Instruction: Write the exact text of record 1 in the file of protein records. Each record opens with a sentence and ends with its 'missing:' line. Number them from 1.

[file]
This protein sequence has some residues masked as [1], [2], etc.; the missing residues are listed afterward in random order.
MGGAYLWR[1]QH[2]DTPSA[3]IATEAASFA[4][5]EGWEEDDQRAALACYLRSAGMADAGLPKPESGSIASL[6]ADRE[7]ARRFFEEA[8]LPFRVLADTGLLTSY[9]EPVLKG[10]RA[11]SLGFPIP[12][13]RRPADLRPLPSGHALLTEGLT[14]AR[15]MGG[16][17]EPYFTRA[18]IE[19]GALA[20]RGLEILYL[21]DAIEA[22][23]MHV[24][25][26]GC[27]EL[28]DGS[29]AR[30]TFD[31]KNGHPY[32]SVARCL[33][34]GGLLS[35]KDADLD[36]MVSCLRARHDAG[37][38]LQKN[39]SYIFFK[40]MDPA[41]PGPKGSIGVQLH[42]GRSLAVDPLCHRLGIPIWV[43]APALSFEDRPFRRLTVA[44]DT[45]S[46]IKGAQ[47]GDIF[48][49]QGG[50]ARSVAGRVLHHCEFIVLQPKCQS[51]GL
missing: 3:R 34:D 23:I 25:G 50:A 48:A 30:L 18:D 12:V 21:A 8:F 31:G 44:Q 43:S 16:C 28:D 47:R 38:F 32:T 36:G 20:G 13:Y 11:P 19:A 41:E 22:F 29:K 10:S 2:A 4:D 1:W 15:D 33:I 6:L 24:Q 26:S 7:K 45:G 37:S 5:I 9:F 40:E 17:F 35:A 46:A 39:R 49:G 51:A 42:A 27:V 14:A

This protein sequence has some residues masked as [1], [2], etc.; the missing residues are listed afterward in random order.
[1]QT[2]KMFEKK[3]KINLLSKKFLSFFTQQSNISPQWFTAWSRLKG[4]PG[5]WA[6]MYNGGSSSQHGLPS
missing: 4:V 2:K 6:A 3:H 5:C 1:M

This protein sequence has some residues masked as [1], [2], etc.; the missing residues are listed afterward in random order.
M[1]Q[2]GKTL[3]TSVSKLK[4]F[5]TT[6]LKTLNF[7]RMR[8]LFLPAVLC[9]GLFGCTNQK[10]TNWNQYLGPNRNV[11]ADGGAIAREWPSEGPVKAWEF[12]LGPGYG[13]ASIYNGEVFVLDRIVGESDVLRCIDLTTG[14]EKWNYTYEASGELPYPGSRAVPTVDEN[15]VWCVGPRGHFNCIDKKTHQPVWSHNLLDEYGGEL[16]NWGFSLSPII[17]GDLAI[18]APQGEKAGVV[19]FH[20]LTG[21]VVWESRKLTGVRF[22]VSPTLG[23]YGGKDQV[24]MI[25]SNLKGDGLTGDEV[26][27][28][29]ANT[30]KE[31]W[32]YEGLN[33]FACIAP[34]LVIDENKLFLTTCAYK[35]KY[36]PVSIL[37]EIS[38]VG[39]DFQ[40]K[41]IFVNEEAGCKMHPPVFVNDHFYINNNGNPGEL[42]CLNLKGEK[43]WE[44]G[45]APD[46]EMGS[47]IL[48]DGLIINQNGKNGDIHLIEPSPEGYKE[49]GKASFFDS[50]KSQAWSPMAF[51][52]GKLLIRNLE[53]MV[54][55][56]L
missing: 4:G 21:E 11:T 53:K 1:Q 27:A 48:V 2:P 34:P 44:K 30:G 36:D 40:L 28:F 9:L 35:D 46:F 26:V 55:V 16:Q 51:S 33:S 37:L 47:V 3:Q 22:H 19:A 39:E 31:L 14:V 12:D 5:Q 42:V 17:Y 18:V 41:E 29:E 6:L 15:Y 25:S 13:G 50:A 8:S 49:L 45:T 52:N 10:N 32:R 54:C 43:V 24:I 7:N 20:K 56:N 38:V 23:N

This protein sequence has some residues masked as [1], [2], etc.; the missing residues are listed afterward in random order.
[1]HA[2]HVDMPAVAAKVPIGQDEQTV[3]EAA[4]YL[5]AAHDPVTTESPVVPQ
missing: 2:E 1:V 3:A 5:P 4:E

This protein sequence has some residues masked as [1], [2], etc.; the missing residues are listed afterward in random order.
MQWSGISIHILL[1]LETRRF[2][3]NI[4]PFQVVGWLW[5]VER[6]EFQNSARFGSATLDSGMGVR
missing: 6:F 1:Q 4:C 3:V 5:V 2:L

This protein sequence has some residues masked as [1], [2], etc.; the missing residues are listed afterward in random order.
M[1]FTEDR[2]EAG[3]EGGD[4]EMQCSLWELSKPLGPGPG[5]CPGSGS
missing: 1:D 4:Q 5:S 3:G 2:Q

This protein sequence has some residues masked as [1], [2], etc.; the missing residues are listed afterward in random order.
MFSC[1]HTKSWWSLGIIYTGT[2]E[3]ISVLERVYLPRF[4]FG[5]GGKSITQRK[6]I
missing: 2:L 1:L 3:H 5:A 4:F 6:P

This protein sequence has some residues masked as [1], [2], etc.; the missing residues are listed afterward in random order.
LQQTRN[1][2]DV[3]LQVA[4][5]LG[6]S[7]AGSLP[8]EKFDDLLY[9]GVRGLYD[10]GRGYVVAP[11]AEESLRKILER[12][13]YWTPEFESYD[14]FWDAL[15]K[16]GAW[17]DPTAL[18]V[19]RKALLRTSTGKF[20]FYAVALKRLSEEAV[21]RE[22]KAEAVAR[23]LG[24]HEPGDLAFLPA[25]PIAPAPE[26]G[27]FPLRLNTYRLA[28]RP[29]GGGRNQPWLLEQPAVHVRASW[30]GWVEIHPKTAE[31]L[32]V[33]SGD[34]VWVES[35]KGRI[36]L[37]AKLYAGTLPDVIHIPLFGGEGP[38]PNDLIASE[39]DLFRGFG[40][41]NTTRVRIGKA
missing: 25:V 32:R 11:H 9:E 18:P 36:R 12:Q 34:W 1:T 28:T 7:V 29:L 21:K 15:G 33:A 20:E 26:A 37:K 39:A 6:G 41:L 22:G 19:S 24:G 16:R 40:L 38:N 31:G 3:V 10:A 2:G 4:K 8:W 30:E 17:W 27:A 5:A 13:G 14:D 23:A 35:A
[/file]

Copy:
This protein sequence has some residues masked as [1], [2], etc.; the missing residues are listed afterward in random order.
MGGAYLWR[1]QH[2]DTPSA[3]IATEAASFA[4][5]EGWEEDDQRAALACYLRSAGMADAGLPKPESGSIASL[6]ADRE[7]ARRFFEEA[8]LPFRVLADTGLLTSY[9]EPVLKG[10]RA[11]SLGFPIP[12][13]RRPADLRPLPSGHALLTEGLT[14]AR[15]MGG[16][17]EPYFTRA[18]IE[19]GALA[20]RGLEILYL[21]DAIEA[22][23]MHV[24][25][26]GC[27]EL[28]DGS[29]AR[30]TFD[31]KNGHPY[32]SVARCL[33][34]GGLLS[35]KDADLD[36]MVSCLRARHDAG[37][38]LQKN[39]SYIFFK[40]MDPA[41]PGPKGSIGVQLH[42]GRSLAVDPLCHRLGIPIWV[43]APALSFEDRPFRRLTVA[44]DT[45]S[46]IKGAQ[47]GDIF[48][49]QGG[50]ARSVAGRVLHHCEFIVLQPKCQS[51]GL
missing: 3:R 34:D 23:I 25:G 50:A 48:A 30:L 18:D 12:V 21:A 8:F 31:G 44:Q 43:S 16:C 28:D 47:R 38:F 32:T 36:G 20:G 13:Y 11:P 19:A 41:E 22:F 29:K 10:S 2:A 4:D 1:W 15:D 33:I 6:L 24:Q 26:S 7:K 45:G 37:S 5:I 9:F 40:E 17:F 35:A 46:A 39:R 49:G 51:A 42:A 27:V 14:A